On losing and winning

On losing and winning

I won an election last week(!), to the Knative TOC. But I did not get the seat: IBM and Red Hat already have two seats, and that's the maximum they're allowed in the rules (to avoid one company having a majority – fair enough).

Coming up to speed on Knative and getting involved in a new community over the last year-and-a-bit has been amazing fun. At its best, working on open source is magic: you get to jump in feet first to a project with teams of people from different countries and companies and help to make a thing (hopefully) people find useful. Working on Knative has been open source at its best.

I've been thinking a lot about abstractions and platforms and why a higher level platform hasn't really truly taken off yet, though many have tried.

The last few years have been pretty interesting. Starting with Heroku and Cloud Foundry and then seeing the rise first of Docker and then of Kubernetes. It seems like we started - with Heroku/Cloud Foundry - at the higher levels of abstraction, leaning towards developer efficiency at the cost of flexibility and infrastructure abstractions. Then, stepwise, with Docker and Kubernetes, we got further and further from high level developer focus as we solved more and more in the realm of complex distributed system automation.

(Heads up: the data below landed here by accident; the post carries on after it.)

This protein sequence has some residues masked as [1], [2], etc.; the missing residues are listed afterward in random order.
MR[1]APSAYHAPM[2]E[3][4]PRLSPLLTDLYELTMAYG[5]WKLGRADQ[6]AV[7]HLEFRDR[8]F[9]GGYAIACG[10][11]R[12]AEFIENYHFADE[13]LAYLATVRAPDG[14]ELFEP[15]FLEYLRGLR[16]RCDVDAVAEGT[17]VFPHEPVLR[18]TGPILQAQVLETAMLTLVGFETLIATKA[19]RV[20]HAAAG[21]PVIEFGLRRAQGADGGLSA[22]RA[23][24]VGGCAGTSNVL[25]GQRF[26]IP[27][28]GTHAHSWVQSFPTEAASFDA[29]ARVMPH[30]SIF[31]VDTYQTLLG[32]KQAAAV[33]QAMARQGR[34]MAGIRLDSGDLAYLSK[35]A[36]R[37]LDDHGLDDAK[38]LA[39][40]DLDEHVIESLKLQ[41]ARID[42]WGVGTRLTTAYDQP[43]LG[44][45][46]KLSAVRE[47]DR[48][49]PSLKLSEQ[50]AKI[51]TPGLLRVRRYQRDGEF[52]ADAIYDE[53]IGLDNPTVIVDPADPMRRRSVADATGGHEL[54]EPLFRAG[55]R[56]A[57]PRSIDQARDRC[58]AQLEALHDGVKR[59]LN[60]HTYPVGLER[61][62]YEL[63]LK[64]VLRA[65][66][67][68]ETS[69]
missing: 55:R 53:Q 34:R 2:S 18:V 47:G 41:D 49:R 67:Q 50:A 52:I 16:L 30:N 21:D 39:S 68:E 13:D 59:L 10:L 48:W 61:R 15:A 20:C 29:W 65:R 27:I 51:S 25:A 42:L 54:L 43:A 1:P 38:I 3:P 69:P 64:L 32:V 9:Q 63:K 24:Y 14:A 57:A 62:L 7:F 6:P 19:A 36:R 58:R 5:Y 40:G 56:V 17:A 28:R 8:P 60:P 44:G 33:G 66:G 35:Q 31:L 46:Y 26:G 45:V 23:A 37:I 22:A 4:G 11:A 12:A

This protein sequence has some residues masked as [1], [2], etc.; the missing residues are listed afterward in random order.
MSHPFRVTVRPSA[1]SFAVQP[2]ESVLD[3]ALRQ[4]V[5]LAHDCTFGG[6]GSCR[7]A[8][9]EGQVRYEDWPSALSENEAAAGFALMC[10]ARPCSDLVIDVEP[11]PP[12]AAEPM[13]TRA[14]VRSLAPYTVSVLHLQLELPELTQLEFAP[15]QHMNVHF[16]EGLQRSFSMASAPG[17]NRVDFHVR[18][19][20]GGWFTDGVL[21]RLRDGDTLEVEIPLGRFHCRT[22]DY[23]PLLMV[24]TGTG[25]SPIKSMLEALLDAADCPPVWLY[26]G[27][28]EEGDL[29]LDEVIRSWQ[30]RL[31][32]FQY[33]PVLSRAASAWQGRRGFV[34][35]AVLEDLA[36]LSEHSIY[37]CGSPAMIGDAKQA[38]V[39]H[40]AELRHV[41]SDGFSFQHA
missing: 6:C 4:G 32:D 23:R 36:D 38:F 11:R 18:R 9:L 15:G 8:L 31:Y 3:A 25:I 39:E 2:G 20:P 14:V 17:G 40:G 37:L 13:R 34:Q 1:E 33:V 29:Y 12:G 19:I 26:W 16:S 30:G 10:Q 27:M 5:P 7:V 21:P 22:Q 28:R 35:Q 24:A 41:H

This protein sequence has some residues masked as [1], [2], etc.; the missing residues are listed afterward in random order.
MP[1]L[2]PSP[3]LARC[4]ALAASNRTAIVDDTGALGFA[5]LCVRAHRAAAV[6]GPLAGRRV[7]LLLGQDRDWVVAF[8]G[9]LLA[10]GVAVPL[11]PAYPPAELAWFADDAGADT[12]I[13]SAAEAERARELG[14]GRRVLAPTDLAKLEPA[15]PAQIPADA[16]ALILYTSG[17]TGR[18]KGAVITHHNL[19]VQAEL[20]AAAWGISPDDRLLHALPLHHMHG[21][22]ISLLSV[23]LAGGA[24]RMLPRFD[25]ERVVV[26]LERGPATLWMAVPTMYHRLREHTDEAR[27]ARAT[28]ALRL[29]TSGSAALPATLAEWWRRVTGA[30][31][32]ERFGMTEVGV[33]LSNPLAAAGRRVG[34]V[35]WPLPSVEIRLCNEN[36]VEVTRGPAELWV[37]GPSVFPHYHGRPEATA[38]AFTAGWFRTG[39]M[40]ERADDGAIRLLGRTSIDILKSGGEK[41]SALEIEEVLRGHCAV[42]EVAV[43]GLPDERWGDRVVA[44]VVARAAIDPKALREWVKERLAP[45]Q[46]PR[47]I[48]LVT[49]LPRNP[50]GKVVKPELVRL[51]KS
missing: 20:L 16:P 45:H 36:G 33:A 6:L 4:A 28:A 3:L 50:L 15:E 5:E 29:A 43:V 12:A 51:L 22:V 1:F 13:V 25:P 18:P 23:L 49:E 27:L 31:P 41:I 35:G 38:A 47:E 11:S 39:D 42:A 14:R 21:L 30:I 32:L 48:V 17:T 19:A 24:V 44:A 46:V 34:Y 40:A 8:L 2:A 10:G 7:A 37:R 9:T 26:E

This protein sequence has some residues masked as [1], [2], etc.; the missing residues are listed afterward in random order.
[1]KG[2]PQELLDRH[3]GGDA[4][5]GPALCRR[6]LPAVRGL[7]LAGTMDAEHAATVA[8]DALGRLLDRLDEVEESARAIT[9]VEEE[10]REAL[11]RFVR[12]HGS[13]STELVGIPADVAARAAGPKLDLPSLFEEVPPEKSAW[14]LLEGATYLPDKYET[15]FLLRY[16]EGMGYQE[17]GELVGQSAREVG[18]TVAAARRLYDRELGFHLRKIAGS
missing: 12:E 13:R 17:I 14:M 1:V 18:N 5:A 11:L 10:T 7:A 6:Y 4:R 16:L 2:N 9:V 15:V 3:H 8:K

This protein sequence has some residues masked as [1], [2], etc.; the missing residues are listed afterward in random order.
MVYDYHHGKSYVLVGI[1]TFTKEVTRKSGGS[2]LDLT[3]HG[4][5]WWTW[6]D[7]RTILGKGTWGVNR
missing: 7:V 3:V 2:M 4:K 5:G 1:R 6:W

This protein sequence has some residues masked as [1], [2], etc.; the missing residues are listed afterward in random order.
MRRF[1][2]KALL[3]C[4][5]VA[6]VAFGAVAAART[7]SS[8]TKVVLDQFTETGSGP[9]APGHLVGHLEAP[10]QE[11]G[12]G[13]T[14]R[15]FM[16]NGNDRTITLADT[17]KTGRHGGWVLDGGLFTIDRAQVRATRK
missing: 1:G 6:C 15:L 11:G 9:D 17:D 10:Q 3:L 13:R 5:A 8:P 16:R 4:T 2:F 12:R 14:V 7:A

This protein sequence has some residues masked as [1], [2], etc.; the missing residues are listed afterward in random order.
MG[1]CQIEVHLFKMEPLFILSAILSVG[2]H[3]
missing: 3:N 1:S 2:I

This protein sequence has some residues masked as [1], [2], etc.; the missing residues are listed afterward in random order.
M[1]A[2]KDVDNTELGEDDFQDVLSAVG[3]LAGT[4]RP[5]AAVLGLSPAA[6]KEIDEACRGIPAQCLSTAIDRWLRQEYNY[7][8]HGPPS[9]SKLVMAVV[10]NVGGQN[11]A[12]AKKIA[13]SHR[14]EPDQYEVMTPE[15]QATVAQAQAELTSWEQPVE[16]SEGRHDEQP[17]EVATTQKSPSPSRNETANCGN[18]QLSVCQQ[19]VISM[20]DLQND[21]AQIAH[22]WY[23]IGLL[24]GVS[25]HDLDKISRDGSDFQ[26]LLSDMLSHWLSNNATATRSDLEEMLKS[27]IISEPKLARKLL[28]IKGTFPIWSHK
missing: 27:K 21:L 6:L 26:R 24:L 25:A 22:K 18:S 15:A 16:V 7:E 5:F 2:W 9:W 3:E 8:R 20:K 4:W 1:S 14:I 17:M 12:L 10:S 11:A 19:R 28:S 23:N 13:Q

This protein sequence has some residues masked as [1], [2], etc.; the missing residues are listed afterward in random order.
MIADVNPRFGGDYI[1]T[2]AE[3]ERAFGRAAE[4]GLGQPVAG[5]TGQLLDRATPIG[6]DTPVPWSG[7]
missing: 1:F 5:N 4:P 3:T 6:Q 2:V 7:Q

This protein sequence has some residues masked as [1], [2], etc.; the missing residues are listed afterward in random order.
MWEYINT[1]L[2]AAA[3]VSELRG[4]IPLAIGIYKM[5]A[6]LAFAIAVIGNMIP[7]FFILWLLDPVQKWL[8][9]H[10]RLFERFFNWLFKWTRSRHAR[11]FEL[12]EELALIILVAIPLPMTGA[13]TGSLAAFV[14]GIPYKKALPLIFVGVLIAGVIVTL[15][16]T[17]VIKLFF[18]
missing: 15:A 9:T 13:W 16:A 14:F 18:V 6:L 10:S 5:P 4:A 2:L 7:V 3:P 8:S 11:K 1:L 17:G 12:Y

Kubernetes has very much won, but I don't think that means the ideas behind Cloud Foundry or Docker (in the context of app development) have lost, so much as there's not a place for them in a critical mass of people's heads yet. Sometimes the right solution comes along at the wrong time. Often, this happens repeatedly until the right execution at the right time (and yes, with the right marketing) helps an idea take off. I always think here about the iterations of touchscreen phones before the iPhone. Touchscreen phones hadn't lost to keyboards, they hadn't won yet.

While we don't know exactly how to build a developer platform we can all - or at least that a critical mass of people can all - agree on, it makes sense to focus on the building blocks. But the cost is high: almost everyone I've talked to that's using Kubernetes in production is either rebuilding a custom PaaS for themselves, or is dealing with a lot of unnecessary complexity for simple tasks (most often the former, actually).

I'm not ready to abandon the idea of higher-level developer-focused abstractions that hide the complexity of Kubernetes for most developers. I simply don't believe most applications should worry about replicasets or deployments or statefulsets or Secrets or ConfigMaps or CRDs or, honestly, yaml. I don't mean to devalue Kubernetes by saying this, only to say that we're not there, yet.

Perhaps the abstraction that hides the complexity of Kubernetes will look like Cloud Run or Code Engine: just pushing an image and letting the platform scale it. Perhaps it will be more lambda-like, pushing code and single functions. (Perhaps Kubernetes itself will evolve to include these things out of the box)! Perhaps - and this is my bet - we will increasingly see deployment and scaling built in to programming languages in the way Golang builds concurrency in to the language via channels (while still providing an escape hatches to mutexes and the like). It will be fun to see.

In the meantime Kubernetes is really great at the problems it solves. And in the context of developer-focused platforms it's a great building block for a building whose shape we don't quite yet know.

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